Mogadishu car bomb leaves at least 10 dead

At least 10 people were killed Saturday when a car bomb was set off outside a hotel near Somalia’s presidential palace Saturday — two weeks after the deadliest car bombings in the nation’s modern history.

The blast, outside the Nasa Hablod Two Hotel, near the Villa Somalia presidential palace, was followed by a second car bomb in the same area moments later, according to police Capt. Osman Mohamed.

A police official and a former member of Parliament were among the dead, Mohamed said.

More than 15 others are wounded, mostly pedestrians and civilians at a busy restaurant. according to Mohamed.

Footage from the scene showed piles of rubble, and cars turned into a heap of mangled metal.

Jihadist terror group Al-Shabaab claimed responsibility in a statement posted on a pro-Al-Shabaab website.

On October 14, at least 277 people were killed in a double car bombing in Mogadishu, Somalia’s Ministry of Information said.

About 300 people were wounded, including 40 people with injuries so severe they had to be airlifted to Turkey for treatment.

The first blast destroyed the popular Safari Hotel in the heart of the city.

Footage from the scene showed damaged buildings and a burning truck at the first blast site. A large white building had collapsed into a pile of rubble and other structures appeared blackened and destroyed.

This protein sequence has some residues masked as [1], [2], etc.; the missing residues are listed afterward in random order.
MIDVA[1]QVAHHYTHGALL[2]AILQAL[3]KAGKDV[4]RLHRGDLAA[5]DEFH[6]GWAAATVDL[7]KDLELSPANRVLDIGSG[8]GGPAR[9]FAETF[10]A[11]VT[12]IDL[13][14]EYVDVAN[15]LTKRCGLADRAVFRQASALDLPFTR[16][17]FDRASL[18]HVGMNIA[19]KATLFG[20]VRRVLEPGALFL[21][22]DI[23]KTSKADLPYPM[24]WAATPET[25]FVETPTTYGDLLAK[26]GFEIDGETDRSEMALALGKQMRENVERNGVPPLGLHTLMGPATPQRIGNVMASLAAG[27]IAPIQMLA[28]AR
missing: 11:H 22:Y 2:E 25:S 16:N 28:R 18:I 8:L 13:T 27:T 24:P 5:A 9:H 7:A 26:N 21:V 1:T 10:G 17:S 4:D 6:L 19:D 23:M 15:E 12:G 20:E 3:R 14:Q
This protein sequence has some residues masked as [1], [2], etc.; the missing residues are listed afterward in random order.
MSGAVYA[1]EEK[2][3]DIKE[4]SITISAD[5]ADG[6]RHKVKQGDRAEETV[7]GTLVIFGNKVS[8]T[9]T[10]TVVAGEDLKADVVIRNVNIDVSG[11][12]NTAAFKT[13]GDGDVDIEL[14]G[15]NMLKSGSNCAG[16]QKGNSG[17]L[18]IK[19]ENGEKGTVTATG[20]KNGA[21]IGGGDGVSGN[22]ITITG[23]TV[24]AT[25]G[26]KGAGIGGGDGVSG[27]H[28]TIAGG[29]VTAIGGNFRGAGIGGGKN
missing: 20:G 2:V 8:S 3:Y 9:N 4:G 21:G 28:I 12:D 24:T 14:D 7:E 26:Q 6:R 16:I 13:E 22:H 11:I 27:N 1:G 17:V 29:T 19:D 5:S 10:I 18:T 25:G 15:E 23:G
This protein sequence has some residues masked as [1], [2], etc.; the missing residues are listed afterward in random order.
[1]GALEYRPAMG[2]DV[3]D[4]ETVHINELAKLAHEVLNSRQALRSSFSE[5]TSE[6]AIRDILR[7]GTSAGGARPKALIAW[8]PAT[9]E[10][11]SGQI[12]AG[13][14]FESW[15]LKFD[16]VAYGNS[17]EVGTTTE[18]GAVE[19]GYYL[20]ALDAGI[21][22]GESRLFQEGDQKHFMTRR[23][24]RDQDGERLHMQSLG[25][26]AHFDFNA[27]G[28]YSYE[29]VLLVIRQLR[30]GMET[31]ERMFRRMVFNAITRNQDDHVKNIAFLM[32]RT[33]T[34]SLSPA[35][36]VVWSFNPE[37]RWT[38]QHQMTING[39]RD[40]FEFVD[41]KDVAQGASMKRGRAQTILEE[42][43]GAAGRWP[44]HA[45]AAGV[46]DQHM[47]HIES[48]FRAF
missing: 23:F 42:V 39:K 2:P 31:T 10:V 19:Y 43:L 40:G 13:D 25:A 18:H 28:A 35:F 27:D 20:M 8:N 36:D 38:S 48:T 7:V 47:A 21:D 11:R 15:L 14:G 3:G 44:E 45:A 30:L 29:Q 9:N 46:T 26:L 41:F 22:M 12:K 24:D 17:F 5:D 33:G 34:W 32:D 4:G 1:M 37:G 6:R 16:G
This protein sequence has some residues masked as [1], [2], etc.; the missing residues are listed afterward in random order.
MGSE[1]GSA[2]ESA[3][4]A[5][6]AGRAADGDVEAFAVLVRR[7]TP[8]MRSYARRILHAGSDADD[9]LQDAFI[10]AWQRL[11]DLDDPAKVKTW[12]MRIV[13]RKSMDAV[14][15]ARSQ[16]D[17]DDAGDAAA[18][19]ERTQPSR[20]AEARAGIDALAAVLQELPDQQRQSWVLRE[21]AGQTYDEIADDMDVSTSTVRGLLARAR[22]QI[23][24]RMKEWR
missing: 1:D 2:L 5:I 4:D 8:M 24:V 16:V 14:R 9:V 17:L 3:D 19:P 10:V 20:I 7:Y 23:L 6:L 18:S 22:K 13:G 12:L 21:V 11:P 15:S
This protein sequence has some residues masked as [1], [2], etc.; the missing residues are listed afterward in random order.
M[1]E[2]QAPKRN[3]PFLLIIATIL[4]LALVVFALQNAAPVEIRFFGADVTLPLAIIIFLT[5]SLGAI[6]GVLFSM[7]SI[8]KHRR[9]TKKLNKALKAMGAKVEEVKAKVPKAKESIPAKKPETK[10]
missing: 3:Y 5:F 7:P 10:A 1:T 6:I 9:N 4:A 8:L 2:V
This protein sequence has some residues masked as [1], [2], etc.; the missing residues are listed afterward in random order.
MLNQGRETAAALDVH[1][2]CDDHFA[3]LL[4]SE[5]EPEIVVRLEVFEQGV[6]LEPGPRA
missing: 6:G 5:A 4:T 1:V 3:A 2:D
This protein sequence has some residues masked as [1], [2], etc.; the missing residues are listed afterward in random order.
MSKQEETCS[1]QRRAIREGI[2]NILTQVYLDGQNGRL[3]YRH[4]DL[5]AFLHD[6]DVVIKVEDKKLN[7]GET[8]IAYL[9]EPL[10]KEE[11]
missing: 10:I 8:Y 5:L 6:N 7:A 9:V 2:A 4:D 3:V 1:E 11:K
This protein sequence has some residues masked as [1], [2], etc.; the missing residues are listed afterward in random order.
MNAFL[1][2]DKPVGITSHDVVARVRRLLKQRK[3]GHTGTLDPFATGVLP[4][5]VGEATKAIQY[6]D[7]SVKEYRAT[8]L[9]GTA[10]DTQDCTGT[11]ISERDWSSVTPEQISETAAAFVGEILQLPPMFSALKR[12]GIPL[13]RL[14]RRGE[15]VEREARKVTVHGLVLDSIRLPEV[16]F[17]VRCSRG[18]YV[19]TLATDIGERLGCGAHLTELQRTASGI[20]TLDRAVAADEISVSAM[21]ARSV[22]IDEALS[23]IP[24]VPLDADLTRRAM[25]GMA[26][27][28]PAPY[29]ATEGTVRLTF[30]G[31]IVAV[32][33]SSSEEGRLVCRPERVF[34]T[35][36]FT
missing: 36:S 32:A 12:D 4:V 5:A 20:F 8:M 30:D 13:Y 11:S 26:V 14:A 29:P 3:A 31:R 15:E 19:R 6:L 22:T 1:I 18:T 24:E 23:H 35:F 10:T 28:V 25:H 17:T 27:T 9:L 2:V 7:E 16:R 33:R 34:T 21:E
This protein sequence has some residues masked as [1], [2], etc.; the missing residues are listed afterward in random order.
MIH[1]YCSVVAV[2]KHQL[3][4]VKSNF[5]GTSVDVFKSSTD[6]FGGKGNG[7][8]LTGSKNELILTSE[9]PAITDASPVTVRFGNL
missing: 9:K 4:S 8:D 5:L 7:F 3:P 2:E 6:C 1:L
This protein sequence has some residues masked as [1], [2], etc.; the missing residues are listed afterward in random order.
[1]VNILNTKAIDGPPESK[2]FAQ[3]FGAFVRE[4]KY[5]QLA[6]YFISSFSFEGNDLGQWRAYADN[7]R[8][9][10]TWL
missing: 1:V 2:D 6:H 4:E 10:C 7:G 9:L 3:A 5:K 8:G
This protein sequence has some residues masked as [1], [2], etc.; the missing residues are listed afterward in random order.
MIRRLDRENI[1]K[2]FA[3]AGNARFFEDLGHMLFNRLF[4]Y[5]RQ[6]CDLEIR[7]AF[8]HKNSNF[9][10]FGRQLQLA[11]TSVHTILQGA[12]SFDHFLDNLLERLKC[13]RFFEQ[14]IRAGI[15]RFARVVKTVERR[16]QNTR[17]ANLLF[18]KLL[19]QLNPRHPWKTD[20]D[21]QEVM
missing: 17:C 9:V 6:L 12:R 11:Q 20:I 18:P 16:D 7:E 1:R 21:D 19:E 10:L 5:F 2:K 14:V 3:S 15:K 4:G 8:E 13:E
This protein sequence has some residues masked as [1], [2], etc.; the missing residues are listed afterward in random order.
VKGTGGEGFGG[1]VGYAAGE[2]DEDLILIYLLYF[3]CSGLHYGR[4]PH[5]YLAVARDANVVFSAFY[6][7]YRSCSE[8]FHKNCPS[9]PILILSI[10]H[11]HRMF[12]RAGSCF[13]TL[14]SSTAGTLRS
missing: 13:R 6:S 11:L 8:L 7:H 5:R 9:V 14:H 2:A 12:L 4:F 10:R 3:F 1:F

Qatar’s Embassy was also damaged, according to a statement from its Ministry of Foreign Affairs. The embassy’s charge d’affaires suffered minor injuries, the statement said.

Minutes after the first blast, a second vehicle bomb went off in the nearby Madina district.

Security forces had been tipped off about the vehicle carrying explosives and were pursuing it in the busy K5 district of the city when the explosion happened, said Col. Ahmed Hassan of the Mogadishu police.

Mogadishu, a large city on the east African nation’s coast, has endured high levels of violence for years. Al-Shabaab, an al Qaeda-linked terror group, has carried out several deadly car bomb attacks in the city.

Somalis also face the threat of starvation.

The country is in the midst of a severe drought, and 3.1 million people are threatened by famine because of the food shortages and violence, according to reports from the United Nations this year.